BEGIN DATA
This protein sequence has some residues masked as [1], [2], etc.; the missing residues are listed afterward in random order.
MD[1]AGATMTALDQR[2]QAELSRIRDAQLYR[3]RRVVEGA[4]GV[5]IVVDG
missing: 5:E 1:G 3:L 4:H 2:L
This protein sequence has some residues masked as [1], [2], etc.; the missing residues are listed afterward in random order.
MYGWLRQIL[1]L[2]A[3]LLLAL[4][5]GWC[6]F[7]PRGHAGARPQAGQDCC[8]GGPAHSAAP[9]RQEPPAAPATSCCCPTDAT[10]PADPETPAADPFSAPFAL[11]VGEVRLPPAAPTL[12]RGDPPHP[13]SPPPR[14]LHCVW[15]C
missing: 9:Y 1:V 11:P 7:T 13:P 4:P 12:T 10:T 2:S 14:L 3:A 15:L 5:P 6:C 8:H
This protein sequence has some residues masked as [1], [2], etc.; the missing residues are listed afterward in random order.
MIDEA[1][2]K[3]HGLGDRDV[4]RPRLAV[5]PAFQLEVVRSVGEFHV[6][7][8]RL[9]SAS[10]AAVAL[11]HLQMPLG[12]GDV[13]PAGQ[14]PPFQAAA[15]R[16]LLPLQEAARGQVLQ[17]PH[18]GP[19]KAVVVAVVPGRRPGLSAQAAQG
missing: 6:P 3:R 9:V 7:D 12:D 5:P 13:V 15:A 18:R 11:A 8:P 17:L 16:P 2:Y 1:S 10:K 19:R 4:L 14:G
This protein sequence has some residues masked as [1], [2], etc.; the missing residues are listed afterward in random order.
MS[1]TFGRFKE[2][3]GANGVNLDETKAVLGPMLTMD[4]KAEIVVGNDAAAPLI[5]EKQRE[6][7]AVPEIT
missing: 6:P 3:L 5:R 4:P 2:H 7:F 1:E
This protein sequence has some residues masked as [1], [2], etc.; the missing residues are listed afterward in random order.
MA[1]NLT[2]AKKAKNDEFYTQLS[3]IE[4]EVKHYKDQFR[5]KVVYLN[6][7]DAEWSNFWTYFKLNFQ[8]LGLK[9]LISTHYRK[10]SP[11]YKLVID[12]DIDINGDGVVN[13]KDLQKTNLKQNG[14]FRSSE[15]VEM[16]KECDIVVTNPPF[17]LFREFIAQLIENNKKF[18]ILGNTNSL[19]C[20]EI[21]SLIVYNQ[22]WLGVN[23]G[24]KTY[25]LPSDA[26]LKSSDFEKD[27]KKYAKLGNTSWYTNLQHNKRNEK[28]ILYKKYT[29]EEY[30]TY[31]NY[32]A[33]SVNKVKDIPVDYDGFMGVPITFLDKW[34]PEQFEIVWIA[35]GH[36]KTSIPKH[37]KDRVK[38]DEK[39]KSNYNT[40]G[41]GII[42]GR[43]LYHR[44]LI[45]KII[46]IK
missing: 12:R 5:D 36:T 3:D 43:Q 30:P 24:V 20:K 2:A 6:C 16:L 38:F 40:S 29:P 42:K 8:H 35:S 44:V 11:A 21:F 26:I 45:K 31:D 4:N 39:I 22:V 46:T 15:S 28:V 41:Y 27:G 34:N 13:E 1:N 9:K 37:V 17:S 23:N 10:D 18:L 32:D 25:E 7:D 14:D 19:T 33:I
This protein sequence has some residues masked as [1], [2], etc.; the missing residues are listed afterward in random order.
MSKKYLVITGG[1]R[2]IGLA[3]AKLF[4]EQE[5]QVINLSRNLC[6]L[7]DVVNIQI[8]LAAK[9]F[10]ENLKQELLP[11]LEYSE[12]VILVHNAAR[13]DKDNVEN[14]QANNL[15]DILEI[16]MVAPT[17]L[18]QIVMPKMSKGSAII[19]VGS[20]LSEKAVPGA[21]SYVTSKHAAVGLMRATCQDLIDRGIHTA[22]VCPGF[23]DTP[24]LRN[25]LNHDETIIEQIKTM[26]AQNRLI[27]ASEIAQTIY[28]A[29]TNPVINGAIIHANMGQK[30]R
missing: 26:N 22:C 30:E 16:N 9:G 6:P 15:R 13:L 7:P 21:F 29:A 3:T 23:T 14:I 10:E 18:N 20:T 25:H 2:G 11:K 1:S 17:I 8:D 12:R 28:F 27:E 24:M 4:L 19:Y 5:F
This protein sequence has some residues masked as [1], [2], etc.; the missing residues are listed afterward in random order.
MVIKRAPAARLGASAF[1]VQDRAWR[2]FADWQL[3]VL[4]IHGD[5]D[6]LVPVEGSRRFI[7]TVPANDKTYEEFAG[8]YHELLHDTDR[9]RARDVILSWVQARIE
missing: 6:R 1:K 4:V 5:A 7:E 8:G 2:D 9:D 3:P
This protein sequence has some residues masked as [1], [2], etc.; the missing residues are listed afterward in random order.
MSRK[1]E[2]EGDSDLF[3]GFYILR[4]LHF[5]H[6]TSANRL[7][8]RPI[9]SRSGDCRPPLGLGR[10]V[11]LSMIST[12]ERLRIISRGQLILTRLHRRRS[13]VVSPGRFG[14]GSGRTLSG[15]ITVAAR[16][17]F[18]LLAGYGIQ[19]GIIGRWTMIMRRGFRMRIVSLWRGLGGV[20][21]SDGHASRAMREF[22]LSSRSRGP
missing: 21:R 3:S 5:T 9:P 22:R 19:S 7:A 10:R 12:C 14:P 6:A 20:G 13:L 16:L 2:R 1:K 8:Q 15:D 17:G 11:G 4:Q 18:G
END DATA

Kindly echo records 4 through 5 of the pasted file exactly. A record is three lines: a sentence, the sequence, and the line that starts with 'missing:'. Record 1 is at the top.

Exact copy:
This protein sequence has some residues masked as [1], [2], etc.; the missing residues are listed afterward in random order.
MS[1]TFGRFKE[2][3]GANGVNLDETKAVLGPMLTMD[4]KAEIVVGNDAAAPLI[5]EKQRE[6][7]AVPEIT
missing: 6:P 3:L 5:R 4:P 2:H 7:F 1:E
This protein sequence has some residues masked as [1], [2], etc.; the missing residues are listed afterward in random order.
MA[1]NLT[2]AKKAKNDEFYTQLS[3]IE[4]EVKHYKDQFR[5]KVVYLN[6][7]DAEWSNFWTYFKLNFQ[8]LGLK[9]LISTHYRK[10]SP[11]YKLVID[12]DIDINGDGVVN[13]KDLQKTNLKQNG[14]FRSSE[15]VEM[16]KECDIVVTNPPF[17]LFREFIAQLIENNKKF[18]ILGNTNSL[19]C[20]EI[21]SLIVYNQ[22]WLGVN[23]G[24]KTY[25]LPSDA[26]LKSSDFEKD[27]KKYAKLGNTSWYTNLQHNKRNEK[28]ILYKKYT[29]EEY[30]TY[31]NY[32]A[33]SVNKVKDIPVDYDGFMGVPITFLDKW[34]PEQFEIVWIA[35]GH[36]KTSIPKH[37]KDRVK[38]DEK[39]KSNYNT[40]G[41]GII[42]GR[43]LYHR[44]LI[45]KII[46]IK
missing: 12:R 5:D 36:T 3:D 43:Q 30:P 24:V 20:K 2:A 6:C 16:L 38:F 40:S 29:P 42:K 8:H 35:S 44:V 11:A 21:F 26:I 45:K 31:D 4:N 39:I 22:V 46:T 15:S 28:V 41:Y 27:G 34:N 13:E 1:N 9:K 37:V 17:S 23:N 10:D 18:L 32:D 25:E 7:D 14:D 19:T 33:I